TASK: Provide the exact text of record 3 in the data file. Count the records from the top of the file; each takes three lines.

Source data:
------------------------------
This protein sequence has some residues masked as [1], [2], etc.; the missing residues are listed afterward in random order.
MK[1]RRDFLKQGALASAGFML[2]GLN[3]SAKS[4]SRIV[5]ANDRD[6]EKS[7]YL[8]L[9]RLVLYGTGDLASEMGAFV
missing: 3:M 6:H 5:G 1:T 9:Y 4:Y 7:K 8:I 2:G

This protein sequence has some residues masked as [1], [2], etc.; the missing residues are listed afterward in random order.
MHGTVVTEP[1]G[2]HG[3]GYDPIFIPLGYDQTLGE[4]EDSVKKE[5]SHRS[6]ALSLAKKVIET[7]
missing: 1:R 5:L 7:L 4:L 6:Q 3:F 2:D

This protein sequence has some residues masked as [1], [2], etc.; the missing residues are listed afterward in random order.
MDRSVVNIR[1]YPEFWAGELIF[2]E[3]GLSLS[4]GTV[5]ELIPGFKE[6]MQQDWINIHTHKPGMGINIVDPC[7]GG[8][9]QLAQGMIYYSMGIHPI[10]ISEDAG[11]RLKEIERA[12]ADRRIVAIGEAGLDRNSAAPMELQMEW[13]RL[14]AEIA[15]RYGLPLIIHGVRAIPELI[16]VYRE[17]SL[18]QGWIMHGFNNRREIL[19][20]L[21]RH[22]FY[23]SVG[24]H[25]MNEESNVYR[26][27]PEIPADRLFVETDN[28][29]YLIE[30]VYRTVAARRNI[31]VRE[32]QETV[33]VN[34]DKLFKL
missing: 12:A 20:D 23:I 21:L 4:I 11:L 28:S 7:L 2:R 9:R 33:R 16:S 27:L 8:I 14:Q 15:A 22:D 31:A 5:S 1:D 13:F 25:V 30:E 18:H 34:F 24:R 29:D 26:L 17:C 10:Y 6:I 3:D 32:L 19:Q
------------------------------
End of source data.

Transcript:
This protein sequence has some residues masked as [1], [2], etc.; the missing residues are listed afterward in random order.
MDRSVVNIR[1]YPEFWAGELIF[2]E[3]GLSLS[4]GTV[5]ELIPGFKE[6]MQQDWINIHTHKPGMGINIVDPC[7]GG[8][9]QLAQGMIYYSMGIHPI[10]ISEDAG[11]RLKEIERA[12]ADRRIVAIGEAGLDRNSAAPMELQMEW[13]RL[14]AEIA[15]RYGLPLIIHGVRAIPELI[16]VYRE[17]SL[18]QGWIMHGFNNRREIL[19][20]L[21]RH[22]FY[23]SVG[24]H[25]MNEESNVYR[26][27]PEIPADRLFVETDN[28][29]YLIE[30]VYRTVAARRNI[31]VRE[32]QETV[33]VN[34]DKLFKL
missing: 12:A 20:D 23:I 21:L 4:I 11:L 28:S 7:L 2:R 9:R 33:R 16:S 27:L 8:I 14:Q 15:A 22:D 31:A 5:S 1:D 13:F 25:V 30:E 18:H 34:F 24:R 29:D 26:L 17:C 10:Y 6:I 3:D 32:L 19:Q